Colorado Voters File Lawsuit to Halt State's Purchase or Use of DRE Computerized Voting Systems
Group Cites Deficiencies in Security, Reliability, and Verifiability in Diebold, Sequoia, ES&S and Hart Computerized Voting Systems
For Immediate Release: Denver, Colorado, June 1, 2006 – A non-partisan and diverse group of Colorado voters who seek to protect the integrity and purity of elections as required by the Colorado Constitution, filed a lawsuit today challenging the Secretary of State’s certification of certain computerized Direct Recording Electronic ("DRE") computerized voting systems and asking the Court to prevent the use of these computerized voting systems in Colorado elections. The DREs manufactured by Diebold Election Systems, Sequoia Voting Systems, ES & S, and Hart InterCivic have a well-documented history of problems with security, reliability, verifiability, and disability access. Named defendants are Secretary of State Gigi Dennis and the boards of county commissioners of Adams, Arapahoe, Boulder, Broomfield, Douglas, Jefferson, La Plata, Larimer, and Weld Counties which are representative of the counties around the state planning to use the DREs.
The law firms Wheeler Trigg O’Donnell LLP in Denver, and the Law Offices of Lowell Finley, representing the Colorado voters, filed the complaint in Denver District Court. A copy of the complaint is available on www.voteraction.org.
"The Secretary of State is not upholding her duty to Colorado’s citizens to ensure reliable, secure, and verifiable voting as required by our State Constitution and election laws," said Myriah Conroy, a plaintiff in the Colorado voters’ suit. "Colorado voters deserve to know that the state’s voting systems preserve the fundamental right to have their votes recorded and counted as intended. DRE computerized voting systems from these manufacturers are easily hacked and compromised, and have a history of operational problems which have disrupted elections across the country. Further, they are virtually impossible to recount in a contested election, and fail to accommodate voters with a broad range of disabilities," said Conroy.
"The Secretary of State’s Office has failed to issue rules setting minimum standards for security of these systems. The election rules permit the DRE manufacturers to simply tell the State that their machines are secure," said Paul Hultin, an attorney with Wheeler Trigg O’Donnell LLP. "Worse, the Secretary is not following the law. No certification reports required by law have been prepared even though these systems have been certified for months and counties are preparing to use these dubious systems in the upcoming election," stated Hultin.
As part of their case, the plaintiffs will present the testimony of computer security experts, Douglas W. Jones, PHD, and a Professor at the University of Iowa, Dr. David Dill of Stanford University, and Dr. Aviel D. Rubin of Johns Hopkins University, concerning the security and other problems inherent in DRE computerized voting systems. Mr. Noel Runyan, a disability-access technology expert will also provide testimony.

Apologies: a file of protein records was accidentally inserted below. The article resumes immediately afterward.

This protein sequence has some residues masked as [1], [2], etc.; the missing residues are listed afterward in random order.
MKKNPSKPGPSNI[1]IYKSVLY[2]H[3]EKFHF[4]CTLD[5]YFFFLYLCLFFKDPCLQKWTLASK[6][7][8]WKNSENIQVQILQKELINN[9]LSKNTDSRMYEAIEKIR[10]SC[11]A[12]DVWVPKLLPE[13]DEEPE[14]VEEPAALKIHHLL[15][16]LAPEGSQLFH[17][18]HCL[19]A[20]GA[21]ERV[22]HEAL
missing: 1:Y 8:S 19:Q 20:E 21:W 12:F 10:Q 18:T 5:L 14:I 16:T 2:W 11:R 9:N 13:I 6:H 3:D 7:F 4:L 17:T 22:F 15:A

"Some of the security risks with these machines are so high that it is unconscionable that their manufacturers, who have known of the problems for years, have not taken the necessary steps to correct them," said Dr. Jones.
"The Help America Vote Act is being turned on its head, weakening the integrity of our elections in the rush to purchase untrustworthy DRE computerized voting systems," said Lowell Finley, Co-counsel for the Colorado voter plaintiffs, election law expert, and Co-director of Voter Action. "The sanctity of our elections is too important to turn over to private corporations which operate without accountability. There are better and more secure options available, such as optical scan-paper balloting."
"Disabled voters want equal access to voting, but they also want to know that their vote is secure, and these rights cannot be mutually exclusive," said Michael Neil, a plaintiff who has used a wheelchair since childhood, and is a PhD student at the University of Denver. "DREs sacrifice security and reliability in a misguided effort to accommodate the needs of disabled voters such as myself. And they do not even adequately meet the needs of the disabled community in many respects."
"Optical scan-paper balloting is more secure, less expensive, and can be verified, which is why neighboring New Mexico and many of the counties in California and other states have pledged to move to these systems," said Holly Jacobson, Co-director of Voter Action, which is supporting the Colorado voters’ legal action. "We believe it is important for Voter Action to support the most fundamental voting rights for the citizens of Colorado, as we are doing with similar lawsuits in California, Arizona, and other states. We have a national crisis developing due to the inherent security vulnerabilities and the history of errors and vote losses with these DRE computerized systems. Democracy is too important to privatize in this way."
"All Colorado voters have a fundamental right to cast a secure ballot and know that it is going to be counted correctly," said Andrew Efaw, Co-counsel to the Colorado voters, and an attorney at Wheeler Trigg O’Donnell LLP. "DRE computerized voting systems contain illegal interpreted code prohibited by Colorado Law. Interpreted code is vulnerable to hacking which is impossible to detect. Use of DREs compromises the most fundamental of building blocks of democracy - the right to vote."
The Colorado voters’ suit is being supported by Voter Action, www.voteraction.org, a not-for-profit organization providing legal, research, and logistical support for grassroots efforts to ensure the integrity of elections in the United States. Voter Action supported successful litigation in New Mexico to block the purchase and use of DRE computerized voting systems in that state.